MIAMI - When it comes to community reinvestment and fair-lending, Charles B. Stuzin is not afraid to speak his mind.
Mr. Stuzin, president of Miami's $4.5 billion-asset Citizens Federal Bank, told attendees at a University of Miami School of Law conference that the antidiscrimination laws give community groups and Justice Department lawyers too much power.
Mr. Stuzin, whose bank scored a "satisfactory" on its most recent Community Reinvestment Act exam, appeared to startle conference attendees, including officials from Justice and the Federal Reserve.
When bankers are under Justice's spotlight, he said, they often take the position that "I don't know what I've done, but I'm going to sign the papers."
Litigation costs too much, creates bad publicity, and puts expansion plans on hold, he said.
Mr. Stuzin also said community groups frequently threaten to derail expansion applications if banks don't provide low-cost loans and other incentive plans that the groups want. Even worse, community groups will picket banks and call newspapers.
"I'm just telling you the problems we face on a daily basis," Mr. Stuzin said.
The blunt talk may surprise some because Citizens Federal carries a positive CRA reputation. "They're one of the good guys," said Kenneth Thomas, a Miami-based author on CRA issues.
Mr. Stuzin said during an interview that this very reputation is what allows him to speak out.
"I'd be nervous if I thought I had a need to be nervous," Mr. Stuzin said. "But our company has a great record. We spend a lot of time on it, and we believe CRA is good for the country and good for the bank."
Paul A. Schosberg, president of America's Community Bankers, said Mr. Stuzin is known for his tell-it-like-it-is style.
"It is not one of these spontaneous combustion spasms that you might hear when the industry gets together," said Mr. Schosberg, who's known Mr. Stuzin for 15 years. "What you hear from Charlie is a very thoughtful argument of what he believes."
Mr. Schosberg credits Mr. Stuzin's behavior to Citizen Federal's unique history. Mr. Stuzin's father created the bank 43 years ago, and the Stuzin family still owns 38% of it. Mr. Stuzin began his banking career as a teller in the 1950s. He joined the bank full time in 1967 and became president in 1980.
"Charlie and his family have always felt that their bank is an essential part of the community," Mr. Schosberg said. "It is more of an emotional thing rather than financial."
Not everyone agrees with Mr. Stuzin's criticisms. Kerry Scanlon, deputy assistant attorney general, said he can't fathom seeing Mr. Stuzin simply signing a consent decree without a fight. Also, he said, Mr. Stuzin's charge that other banks have acquiesced without an argument is off base.
"The facts obviously are quite a bit different than that," Mr. Scanlon said. "What has happened in these cases is not that the Justice Department has put something down and the banks have signed it, but there have been lengthy discussions over months and years with a bank until something is worked out that the bank not only agreed with but was very much a part of."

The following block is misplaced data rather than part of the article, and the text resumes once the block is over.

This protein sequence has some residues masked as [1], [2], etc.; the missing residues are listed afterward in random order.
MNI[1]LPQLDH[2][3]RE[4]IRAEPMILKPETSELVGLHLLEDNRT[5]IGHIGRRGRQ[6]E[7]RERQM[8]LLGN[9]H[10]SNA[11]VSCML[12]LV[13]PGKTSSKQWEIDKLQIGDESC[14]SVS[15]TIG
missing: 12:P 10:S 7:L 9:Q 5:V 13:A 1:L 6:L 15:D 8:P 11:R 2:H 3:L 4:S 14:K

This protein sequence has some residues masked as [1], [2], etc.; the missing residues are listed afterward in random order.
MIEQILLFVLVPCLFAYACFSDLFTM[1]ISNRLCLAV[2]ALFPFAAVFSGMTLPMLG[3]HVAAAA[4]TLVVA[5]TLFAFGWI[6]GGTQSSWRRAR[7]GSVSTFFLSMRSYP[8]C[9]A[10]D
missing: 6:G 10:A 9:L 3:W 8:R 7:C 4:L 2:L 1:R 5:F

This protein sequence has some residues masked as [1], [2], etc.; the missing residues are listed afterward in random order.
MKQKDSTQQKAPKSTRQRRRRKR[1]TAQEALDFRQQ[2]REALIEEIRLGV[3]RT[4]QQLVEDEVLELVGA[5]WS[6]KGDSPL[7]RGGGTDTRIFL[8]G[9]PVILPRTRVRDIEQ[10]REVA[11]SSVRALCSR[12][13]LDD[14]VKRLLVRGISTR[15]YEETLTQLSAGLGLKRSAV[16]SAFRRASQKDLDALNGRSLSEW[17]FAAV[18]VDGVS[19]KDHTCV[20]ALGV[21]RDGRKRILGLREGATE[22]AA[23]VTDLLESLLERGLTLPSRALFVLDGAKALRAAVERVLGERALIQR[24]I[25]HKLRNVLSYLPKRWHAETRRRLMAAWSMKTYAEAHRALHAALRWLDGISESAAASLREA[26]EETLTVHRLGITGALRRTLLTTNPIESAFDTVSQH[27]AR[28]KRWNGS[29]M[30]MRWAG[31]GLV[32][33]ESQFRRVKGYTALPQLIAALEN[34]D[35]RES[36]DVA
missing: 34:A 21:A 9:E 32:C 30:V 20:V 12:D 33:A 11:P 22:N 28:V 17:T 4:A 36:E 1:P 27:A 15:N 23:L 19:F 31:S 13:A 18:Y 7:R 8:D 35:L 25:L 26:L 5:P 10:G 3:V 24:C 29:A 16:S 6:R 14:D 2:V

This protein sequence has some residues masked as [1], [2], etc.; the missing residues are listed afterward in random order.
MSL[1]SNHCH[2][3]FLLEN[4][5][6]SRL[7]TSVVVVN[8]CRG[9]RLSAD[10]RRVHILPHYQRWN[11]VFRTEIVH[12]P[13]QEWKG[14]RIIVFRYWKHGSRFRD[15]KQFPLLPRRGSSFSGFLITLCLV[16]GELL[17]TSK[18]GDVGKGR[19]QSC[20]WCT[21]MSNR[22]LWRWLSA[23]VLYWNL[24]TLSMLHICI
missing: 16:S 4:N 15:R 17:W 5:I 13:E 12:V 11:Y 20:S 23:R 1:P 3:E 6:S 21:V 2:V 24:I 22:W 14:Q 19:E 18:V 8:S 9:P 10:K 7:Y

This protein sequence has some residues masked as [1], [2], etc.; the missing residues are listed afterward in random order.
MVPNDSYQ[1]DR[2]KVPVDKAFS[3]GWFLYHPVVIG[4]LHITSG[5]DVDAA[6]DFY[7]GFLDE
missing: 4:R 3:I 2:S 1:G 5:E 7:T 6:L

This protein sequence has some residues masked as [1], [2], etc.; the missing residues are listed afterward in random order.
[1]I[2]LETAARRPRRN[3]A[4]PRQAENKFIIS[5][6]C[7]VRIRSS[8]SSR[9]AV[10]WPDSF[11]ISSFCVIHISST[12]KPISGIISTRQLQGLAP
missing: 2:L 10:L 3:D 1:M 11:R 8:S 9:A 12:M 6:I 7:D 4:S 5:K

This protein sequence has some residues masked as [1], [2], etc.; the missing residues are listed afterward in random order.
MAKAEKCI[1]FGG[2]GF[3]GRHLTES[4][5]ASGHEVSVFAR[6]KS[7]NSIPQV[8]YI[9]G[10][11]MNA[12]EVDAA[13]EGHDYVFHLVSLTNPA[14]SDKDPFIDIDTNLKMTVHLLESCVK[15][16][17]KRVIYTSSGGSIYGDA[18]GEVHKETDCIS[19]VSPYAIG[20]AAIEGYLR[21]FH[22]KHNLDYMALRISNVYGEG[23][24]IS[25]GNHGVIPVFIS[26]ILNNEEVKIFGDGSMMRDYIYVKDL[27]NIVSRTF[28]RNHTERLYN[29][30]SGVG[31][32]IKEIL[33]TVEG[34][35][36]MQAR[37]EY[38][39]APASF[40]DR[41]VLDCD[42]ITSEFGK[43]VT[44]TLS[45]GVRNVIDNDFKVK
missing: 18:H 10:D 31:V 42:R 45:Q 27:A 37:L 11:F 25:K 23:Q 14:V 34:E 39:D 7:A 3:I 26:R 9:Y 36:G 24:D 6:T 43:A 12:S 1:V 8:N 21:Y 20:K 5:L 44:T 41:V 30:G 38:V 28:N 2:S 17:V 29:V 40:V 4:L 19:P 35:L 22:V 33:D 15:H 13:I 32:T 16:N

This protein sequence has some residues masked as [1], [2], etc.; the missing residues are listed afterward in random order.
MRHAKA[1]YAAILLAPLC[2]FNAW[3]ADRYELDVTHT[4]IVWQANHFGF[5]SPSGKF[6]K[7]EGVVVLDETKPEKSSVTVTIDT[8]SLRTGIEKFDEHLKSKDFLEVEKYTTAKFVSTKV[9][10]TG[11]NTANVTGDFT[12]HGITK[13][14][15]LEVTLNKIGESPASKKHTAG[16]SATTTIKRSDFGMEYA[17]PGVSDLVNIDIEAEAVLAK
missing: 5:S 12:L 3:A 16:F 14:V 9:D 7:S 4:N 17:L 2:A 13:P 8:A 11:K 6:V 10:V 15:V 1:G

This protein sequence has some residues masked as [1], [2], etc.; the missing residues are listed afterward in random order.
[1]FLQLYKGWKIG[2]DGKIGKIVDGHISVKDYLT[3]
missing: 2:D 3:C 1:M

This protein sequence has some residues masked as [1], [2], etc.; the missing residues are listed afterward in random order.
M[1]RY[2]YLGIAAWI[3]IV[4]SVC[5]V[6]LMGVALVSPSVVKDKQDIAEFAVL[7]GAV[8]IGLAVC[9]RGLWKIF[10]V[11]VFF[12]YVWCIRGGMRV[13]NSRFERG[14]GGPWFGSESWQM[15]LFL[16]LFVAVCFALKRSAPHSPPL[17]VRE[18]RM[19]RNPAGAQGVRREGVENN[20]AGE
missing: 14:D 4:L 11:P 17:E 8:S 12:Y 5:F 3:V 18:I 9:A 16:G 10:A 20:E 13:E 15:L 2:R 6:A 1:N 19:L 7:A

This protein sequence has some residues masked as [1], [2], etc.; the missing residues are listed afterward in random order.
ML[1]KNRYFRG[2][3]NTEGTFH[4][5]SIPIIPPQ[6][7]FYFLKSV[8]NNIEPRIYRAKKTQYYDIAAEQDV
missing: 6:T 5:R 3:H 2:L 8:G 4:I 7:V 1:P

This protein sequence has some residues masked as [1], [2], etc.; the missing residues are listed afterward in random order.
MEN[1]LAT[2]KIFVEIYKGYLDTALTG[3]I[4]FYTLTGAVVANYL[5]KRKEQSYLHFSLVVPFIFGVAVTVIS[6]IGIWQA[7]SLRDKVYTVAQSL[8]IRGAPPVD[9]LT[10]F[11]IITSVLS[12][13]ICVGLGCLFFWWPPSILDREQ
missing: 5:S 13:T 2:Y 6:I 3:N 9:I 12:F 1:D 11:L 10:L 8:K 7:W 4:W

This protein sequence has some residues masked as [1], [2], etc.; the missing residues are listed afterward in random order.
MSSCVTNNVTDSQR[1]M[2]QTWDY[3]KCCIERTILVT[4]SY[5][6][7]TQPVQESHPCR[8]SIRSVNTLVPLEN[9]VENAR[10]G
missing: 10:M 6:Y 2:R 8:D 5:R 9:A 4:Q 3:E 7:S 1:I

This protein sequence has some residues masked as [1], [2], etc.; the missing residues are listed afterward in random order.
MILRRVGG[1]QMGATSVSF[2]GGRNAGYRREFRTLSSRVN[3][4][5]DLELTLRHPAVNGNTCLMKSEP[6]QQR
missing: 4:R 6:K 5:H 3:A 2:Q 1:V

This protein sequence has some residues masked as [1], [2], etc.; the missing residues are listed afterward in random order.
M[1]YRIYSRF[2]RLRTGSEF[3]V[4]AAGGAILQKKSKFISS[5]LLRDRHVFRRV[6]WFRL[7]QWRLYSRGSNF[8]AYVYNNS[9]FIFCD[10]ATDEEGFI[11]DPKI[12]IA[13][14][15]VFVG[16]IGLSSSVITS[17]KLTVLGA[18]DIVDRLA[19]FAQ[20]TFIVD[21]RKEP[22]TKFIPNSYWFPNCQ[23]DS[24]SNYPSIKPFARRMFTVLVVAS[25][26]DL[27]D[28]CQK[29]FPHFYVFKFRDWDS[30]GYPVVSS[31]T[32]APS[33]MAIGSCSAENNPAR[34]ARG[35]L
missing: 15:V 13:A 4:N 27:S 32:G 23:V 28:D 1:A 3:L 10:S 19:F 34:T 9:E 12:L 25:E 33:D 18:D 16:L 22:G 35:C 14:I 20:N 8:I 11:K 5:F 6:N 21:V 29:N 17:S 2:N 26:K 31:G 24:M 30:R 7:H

Al Hirshen, a former director of the Office of Community Investment at the Federal Home Loan Bank Board, said the critics such as Mr. Stuzin speak from individual experience, and thus their comments may not reflect general conditions throughout the industry.
"They have to be listened to with an educated ear," he said.
Nevertheless, Mr. Stuzin's comments were riveting, quieting a group that was restless after three days of lectures. Mr. Stuzin said his institution has invested in scores of low-income housing developments, providing the financing for projects that house the countless immigrants who move into the area.
This type of lending is crucial to reviving the country's urban areas, he said. "It is good lending," he said. "It should be done. I really believe that."
While other bankers loudly protest the idea of "credit allocation," Mr. Stuzin urges bankers to dedicate a set percentage of their assets to community reinvestment lending.
"It is like charity in that regard," he said.
Though he supports community reinvestment, he said the government's enforcement system is so perverse that bankers prefer to score "satisfactory" than "outstanding" on their CRA exams.
"You don't want a 'one' rating because the next day there is a somebody at your door saying you can't be that perfect because you didn't give me my loan," Mr. Stuzin said.
The combination of community group protests, regulatory pressure, and Justice Department threats force banks to participate in special programs where they make below-market-rate loans.
"We are not supposed to make below-market loans," he said, referring to safety and soundness concerns. "But, we do."
He also noted that CRA and fair-lending were back-burner issues until recently. "Could it be because there were Republicans in charge?" he asked rhetorically.
As proof of the change, he recalled that a chief examiner burst into his office in the early 1980s and told him to type up a two-page report on CRA compliance so the examiner could include it in the safety and soundness report that he was just completing.
That same report was 50 pages in 1993, he said.
The regulations don't help banks who do want to comply, he said, noting that examiners told him four years ago that he delineated too large a community and told him two years ago that he delineated too small an area.
"You never know if you've done enough," he said.